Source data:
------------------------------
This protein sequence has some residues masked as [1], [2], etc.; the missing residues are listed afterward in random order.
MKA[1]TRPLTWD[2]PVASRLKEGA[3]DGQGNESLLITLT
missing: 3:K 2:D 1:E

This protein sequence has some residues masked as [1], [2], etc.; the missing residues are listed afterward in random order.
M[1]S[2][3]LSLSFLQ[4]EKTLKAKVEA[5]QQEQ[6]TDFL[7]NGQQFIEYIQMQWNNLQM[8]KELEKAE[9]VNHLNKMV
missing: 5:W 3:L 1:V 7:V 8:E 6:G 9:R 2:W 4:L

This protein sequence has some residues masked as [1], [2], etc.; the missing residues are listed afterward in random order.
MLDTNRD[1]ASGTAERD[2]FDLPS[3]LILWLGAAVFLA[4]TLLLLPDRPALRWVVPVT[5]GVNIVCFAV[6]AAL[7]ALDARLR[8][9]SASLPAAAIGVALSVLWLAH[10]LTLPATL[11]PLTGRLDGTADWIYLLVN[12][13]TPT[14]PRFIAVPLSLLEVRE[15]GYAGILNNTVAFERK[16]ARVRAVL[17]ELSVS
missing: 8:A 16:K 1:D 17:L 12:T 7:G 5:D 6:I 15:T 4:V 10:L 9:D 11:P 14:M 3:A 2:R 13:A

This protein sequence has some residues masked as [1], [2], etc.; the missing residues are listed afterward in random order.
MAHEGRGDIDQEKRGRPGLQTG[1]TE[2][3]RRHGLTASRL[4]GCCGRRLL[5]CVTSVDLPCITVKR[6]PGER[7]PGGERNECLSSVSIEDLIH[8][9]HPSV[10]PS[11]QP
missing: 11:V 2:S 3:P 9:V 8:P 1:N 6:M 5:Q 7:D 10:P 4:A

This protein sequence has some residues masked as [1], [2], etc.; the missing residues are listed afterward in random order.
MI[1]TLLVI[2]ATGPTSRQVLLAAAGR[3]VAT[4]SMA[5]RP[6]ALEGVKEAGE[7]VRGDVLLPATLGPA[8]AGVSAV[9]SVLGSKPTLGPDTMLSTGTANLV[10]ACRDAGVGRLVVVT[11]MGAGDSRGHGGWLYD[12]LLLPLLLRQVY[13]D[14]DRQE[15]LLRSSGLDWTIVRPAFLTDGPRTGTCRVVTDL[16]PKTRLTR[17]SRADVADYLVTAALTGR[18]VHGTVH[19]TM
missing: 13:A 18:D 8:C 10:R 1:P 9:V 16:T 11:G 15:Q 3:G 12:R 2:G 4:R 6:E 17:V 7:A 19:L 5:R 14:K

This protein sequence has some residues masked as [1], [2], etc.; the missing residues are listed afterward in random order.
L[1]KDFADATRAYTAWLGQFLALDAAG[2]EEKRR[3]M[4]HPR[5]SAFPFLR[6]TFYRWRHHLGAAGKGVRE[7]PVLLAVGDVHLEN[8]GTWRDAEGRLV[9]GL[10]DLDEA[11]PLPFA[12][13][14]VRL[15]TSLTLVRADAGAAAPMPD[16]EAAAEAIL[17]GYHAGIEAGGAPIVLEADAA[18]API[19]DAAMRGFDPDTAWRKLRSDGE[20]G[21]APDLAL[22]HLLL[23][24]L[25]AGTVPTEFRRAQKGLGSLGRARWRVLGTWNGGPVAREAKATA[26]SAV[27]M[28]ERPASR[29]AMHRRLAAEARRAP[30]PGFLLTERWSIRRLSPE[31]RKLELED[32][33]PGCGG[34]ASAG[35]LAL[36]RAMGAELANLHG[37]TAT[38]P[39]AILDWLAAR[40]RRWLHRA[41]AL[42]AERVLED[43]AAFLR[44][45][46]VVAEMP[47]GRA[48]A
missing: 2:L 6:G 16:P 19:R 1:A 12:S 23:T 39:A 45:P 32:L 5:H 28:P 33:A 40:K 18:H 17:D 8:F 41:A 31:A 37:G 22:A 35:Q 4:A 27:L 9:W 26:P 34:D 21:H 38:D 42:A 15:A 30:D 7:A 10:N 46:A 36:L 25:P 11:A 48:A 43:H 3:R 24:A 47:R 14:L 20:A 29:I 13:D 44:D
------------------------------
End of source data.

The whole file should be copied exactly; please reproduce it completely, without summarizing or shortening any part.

This protein sequence has some residues masked as [1], [2], etc.; the missing residues are listed afterward in random order.
MKA[1]TRPLTWD[2]PVASRLKEGA[3]DGQGNESLLITLT
missing: 3:K 2:D 1:E

This protein sequence has some residues masked as [1], [2], etc.; the missing residues are listed afterward in random order.
M[1]S[2][3]LSLSFLQ[4]EKTLKAKVEA[5]QQEQ[6]TDFL[7]NGQQFIEYIQMQWNNLQM[8]KELEKAE[9]VNHLNKMV
missing: 5:W 3:L 1:V 7:V 8:E 6:G 9:R 2:W 4:L

This protein sequence has some residues masked as [1], [2], etc.; the missing residues are listed afterward in random order.
MLDTNRD[1]ASGTAERD[2]FDLPS[3]LILWLGAAVFLA[4]TLLLLPDRPALRWVVPVT[5]GVNIVCFAV[6]AAL[7]ALDARLR[8][9]SASLPAAAIGVALSVLWLAH[10]LTLPATL[11]PLTGRLDGTADWIYLLVN[12][13]TPT[14]PRFIAVPLSLLEVRE[15]GYAGILNNTVAFERK[16]ARVRAVL[17]ELSVS
missing: 8:A 16:K 1:D 17:L 12:T 7:G 5:D 6:I 15:T 4:V 10:L 9:D 11:P 14:M 3:A 2:R 13:A

This protein sequence has some residues masked as [1], [2], etc.; the missing residues are listed afterward in random order.
MAHEGRGDIDQEKRGRPGLQTG[1]TE[2][3]RRHGLTASRL[4]GCCGRRLL[5]CVTSVDLPCITVKR[6]PGER[7]PGGERNECLSSVSIEDLIH[8][9]HPSV[10]PS[11]QP
missing: 11:V 2:S 3:P 9:V 8:P 1:N 6:M 5:Q 7:D 10:P 4:A

This protein sequence has some residues masked as [1], [2], etc.; the missing residues are listed afterward in random order.
MI[1]TLLVI[2]ATGPTSRQVLLAAAGR[3]VAT[4]SMA[5]RP[6]ALEGVKEAGE[7]VRGDVLLPATLGPA[8]AGVSAV[9]SVLGSKPTLGPDTMLSTGTANLV[10]ACRDAGVGRLVVVT[11]MGAGDSRGHGGWLYD[12]LLLPLLLRQVY[13]D[14]DRQE[15]LLRSSGLDWTIVRPAFLTDGPRTGTCRVVTDL[16]PKTRLTR[17]SRADVADYLVTAALTGR[18]VHGTVH[19]TM
missing: 13:A 18:D 8:C 10:R 1:P 9:V 16:T 11:G 15:Q 3:G 12:R 2:G 4:R 6:E 17:V 7:A 19:L 5:R 14:K

This protein sequence has some residues masked as [1], [2], etc.; the missing residues are listed afterward in random order.
L[1]KDFADATRAYTAWLGQFLALDAAG[2]EEKRR[3]M[4]HPR[5]SAFPFLR[6]TFYRWRHHLGAAGKGVRE[7]PVLLAVGDVHLEN[8]GTWRDAEGRLV[9]GL[10]DLDEA[11]PLPFA[12][13][14]VRL[15]TSLTLVRADAGAAAPMPD[16]EAAAEAIL[17]GYHAGIEAGGAPIVLEADAA[18]API[19]DAAMRGFDPDTAWRKLRSDGE[20]G[21]APDLAL[22]HLLL[23][24]L[25]AGTVPTEFRRAQKGLGSLGRARWRVLGTWNGGPVAREAKATA[26]SAV[27]M[28]ERPASR[29]AMHRRLAAEARRAP[30]PGFLLTERWSIRRLSPE[31]RKLELED[32][33]PGCGG[34]ASAG[35]LAL[36]RAMGAELANLHG[37]TAT[38]P[39]AILDWLAAR[40]RRWLHRA[41]AL[42]AERVLED[43]AAFLR[44][45][46]VVAEMP[47]GRA[48]A
missing: 2:L 6:G 16:P 19:R 1:A 12:S 23:T 39:A 45:P 32:L 5:H 28:P 33:A 40:K 18:H 17:D 8:F 41:A 31:A 37:G 22:A 35:Q 4:A 27:L 9:W 26:P 34:D 21:H 38:D 42:A 15:A 30:D 7:A 10:N 46:A 36:L 25:P 11:A 48:A 43:H 3:R 24:A 47:R 14:L 20:A 29:I 13:D 44:D